Norton Introduces Bill with National Capital Region House Members to Provide Free Lifetime Identity Theft Protection Coverage to 22 Million Current, Former and Prospective Federal Employees Affected by OPM Data Breaches
WASHINGTON, D.C.—Congresswoman Eleanor Holmes Norton (D-DC) and eight National Capital Region cosponsors introduced the RECOVER Act (Reducing the Effects of the Cyberattack on OPM Victims Emergency Response Act of 2015) to provide free lifetime identity theft protection coverage to the more than 22.1 million current, former and prospective federal employees whose personnel data has been compromised by widespread Office of Personnel Management (OPM) data breaches. The regional cosponsors are Reps. Elijah Cummings (D-MD), Dutch Ruppersberger (D-MD), Chris Van Hollen (D-MD), John Sarbanes (D-MD), Donna F. Edwards (D-MD), Gerry Connolly (D-VA), John Delaney (D-MD), and Don Beyer (D-VA). Senator Ben Cardin (D-MD) last week introduced a companion bill in the Senate. The free lifetime identity theft protection coverage includes identity theft insurance for losses up to $5 million.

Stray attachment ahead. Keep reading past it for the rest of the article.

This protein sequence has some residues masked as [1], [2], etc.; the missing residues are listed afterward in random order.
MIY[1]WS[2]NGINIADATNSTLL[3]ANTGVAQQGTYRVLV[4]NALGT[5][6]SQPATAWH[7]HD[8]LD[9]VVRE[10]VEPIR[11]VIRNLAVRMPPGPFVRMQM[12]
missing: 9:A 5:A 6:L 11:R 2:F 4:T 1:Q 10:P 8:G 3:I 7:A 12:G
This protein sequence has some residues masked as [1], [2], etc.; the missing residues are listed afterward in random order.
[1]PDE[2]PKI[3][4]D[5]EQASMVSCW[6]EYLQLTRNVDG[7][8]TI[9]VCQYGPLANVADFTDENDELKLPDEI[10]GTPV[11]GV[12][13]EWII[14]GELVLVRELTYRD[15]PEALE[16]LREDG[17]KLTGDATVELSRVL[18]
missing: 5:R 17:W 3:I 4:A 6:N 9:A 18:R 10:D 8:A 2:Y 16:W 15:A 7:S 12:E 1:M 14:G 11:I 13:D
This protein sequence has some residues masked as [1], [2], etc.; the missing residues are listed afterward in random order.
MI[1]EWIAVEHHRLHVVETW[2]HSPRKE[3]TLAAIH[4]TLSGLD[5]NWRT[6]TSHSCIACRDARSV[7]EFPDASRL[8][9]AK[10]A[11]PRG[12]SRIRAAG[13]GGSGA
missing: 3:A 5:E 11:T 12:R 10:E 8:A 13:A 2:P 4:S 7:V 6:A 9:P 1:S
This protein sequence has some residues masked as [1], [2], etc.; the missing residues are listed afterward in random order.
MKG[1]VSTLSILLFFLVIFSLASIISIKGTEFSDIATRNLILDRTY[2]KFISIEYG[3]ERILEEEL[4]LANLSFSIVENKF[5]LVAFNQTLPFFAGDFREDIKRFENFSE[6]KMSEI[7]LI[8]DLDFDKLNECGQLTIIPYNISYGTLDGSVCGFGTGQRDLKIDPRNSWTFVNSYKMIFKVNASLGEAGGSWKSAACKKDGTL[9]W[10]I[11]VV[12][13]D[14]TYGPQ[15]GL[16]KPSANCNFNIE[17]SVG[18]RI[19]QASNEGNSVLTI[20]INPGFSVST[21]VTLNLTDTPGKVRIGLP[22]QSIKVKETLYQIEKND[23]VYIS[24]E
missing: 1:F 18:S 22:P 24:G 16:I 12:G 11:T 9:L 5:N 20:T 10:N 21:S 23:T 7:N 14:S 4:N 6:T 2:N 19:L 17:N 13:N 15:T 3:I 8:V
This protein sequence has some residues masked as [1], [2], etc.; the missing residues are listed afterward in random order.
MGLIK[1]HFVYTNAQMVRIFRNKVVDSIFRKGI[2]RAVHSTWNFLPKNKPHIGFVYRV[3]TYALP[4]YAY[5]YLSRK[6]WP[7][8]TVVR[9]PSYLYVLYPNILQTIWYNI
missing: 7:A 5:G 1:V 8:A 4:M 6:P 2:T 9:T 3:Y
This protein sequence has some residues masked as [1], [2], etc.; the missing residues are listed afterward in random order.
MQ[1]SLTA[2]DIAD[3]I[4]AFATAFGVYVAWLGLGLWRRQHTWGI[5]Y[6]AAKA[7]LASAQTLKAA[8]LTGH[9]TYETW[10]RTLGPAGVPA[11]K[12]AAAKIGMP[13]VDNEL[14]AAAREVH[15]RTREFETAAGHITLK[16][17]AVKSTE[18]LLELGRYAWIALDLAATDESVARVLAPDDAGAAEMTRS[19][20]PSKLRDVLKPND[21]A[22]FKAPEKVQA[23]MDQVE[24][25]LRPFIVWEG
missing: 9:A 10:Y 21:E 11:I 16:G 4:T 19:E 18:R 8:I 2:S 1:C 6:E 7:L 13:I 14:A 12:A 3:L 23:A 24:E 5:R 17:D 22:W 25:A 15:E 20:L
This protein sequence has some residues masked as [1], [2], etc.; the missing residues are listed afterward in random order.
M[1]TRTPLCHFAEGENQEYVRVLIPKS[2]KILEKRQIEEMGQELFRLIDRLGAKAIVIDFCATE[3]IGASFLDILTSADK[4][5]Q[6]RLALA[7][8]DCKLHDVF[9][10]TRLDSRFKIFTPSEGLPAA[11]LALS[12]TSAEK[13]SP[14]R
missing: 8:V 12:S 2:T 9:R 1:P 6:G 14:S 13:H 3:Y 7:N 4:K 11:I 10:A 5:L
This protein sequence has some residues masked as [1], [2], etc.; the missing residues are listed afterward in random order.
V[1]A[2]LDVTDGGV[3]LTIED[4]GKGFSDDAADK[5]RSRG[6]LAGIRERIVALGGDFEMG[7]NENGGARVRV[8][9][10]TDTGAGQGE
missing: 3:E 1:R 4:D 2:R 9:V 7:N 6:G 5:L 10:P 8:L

What began as 4.2 million affected federal employees and retirees has now grown to more than 22 million. Apparently, OPM is not able to say that even that number is now final. Moreover, the hackers reportedly had infiltrated OPM computers at least a year before they were discovered. Yet, OPM has only guaranteed three years of credit monitoring and identity theft protection services and $1 million in loss coverage for individuals whose background check records were compromised, and only 18 months of credit monitoring and $1 million in loss coverage to individuals whose personnel records were compromised.